But people who "get" community are not rational. They embrace the crazy idea that when two or more are gathered God is truly there and the supernatural can happen. They dare to believe that a little sweat on their part can make stuff happen in the spiritual realm.

So they took their friend to the roof. And dig through the rooftop until there is a hole big enough to lower him. What in the world? How long did it take them to do that? Where was the owner of the house? Did anyone try to stop them? Did Jesus keep teaching or did he pause until they finished their work?

As they lowered the man on his mat at the feet of Jesus, what was Jesus thinking? Scripture says that “They lowered the sick man on his mat, right down in front of Jesus. Seeing their faith, Jesus said to the paralyzed man, “My son, your sins are forgiven.”

This guy’s life was transformed because of the faith of his friends.

We keep reading, and there is some discussion between Jesus and the Pharisees over the nature of forgiveness, and Jesus says,

“Then Jesus turned to the paralyzed man and said, "Stand up, take your mat, and go on home, because you are healed!" The man jumped up, took the mat, and pushed his way through the stunned onlookers. Then they all praised God. "We've never seen anything like this before!" they exclaimed.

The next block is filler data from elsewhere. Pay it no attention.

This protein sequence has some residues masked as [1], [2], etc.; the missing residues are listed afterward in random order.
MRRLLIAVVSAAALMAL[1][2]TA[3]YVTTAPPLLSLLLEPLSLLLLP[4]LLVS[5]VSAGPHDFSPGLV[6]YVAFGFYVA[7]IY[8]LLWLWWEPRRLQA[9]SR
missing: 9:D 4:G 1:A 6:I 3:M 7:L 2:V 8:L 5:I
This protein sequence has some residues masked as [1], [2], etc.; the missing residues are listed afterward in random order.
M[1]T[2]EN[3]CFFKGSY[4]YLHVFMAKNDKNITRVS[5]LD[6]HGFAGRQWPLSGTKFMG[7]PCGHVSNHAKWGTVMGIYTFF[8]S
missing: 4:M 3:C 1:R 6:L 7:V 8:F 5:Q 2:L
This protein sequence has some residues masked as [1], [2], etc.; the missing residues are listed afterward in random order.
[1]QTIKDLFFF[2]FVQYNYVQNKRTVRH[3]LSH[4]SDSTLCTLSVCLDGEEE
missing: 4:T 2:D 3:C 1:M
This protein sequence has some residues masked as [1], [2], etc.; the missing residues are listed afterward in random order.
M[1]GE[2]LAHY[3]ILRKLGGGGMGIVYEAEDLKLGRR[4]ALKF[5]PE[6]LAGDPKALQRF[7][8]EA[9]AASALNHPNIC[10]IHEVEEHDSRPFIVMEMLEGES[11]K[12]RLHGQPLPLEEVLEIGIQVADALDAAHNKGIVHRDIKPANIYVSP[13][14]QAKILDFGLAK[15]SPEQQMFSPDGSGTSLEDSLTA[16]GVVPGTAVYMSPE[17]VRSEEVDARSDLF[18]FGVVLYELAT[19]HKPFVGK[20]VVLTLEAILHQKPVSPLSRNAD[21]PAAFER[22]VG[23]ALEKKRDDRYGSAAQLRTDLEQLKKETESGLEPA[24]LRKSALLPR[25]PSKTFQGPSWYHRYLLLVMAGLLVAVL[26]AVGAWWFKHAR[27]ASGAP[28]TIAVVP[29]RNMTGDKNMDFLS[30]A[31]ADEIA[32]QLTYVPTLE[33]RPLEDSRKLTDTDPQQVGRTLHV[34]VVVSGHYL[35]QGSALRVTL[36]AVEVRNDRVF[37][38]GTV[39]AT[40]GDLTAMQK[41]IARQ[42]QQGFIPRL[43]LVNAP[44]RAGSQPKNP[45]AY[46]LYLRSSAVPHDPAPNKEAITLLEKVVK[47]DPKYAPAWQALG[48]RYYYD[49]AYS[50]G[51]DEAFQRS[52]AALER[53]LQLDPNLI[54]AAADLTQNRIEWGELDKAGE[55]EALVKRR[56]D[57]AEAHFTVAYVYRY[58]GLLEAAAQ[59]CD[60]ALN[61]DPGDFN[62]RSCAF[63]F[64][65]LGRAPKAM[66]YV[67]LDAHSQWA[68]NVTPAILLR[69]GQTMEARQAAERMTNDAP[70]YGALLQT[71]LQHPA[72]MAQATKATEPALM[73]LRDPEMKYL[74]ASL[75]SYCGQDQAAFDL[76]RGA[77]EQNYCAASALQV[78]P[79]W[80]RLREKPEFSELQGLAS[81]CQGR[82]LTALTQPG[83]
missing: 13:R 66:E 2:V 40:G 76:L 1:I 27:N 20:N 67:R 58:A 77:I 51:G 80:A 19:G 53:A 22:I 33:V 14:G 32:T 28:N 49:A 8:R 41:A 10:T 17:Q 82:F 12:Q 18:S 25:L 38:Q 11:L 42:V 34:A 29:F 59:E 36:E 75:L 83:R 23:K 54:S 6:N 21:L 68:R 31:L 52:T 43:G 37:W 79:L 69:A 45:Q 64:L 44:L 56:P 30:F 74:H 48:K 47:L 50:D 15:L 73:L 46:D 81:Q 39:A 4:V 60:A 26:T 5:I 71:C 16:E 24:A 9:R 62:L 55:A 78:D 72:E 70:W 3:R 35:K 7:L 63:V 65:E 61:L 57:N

This is amazing. This guy walked away with new faith and new legs because of the commitment of 4 friends. Their extreme commitment to bringing their friend into an environment to meet Jesus resulted in extreme healing.

Who is being transformed because of your faith and the faith of your friends?

There is something about community that draws people into a relationship with Jesus. One man on his own could not have brought this man to Jesus. Two men could not have brought this man to Jesus. It took a community, a brotherhood, a small group.

I am so thankful for the people who have carried my mat. I think about people like Alan Alvarez—who literally moved my then-fiance (now husband) and his bed when minor surgery turned out to be major care and required more than I was able to provide.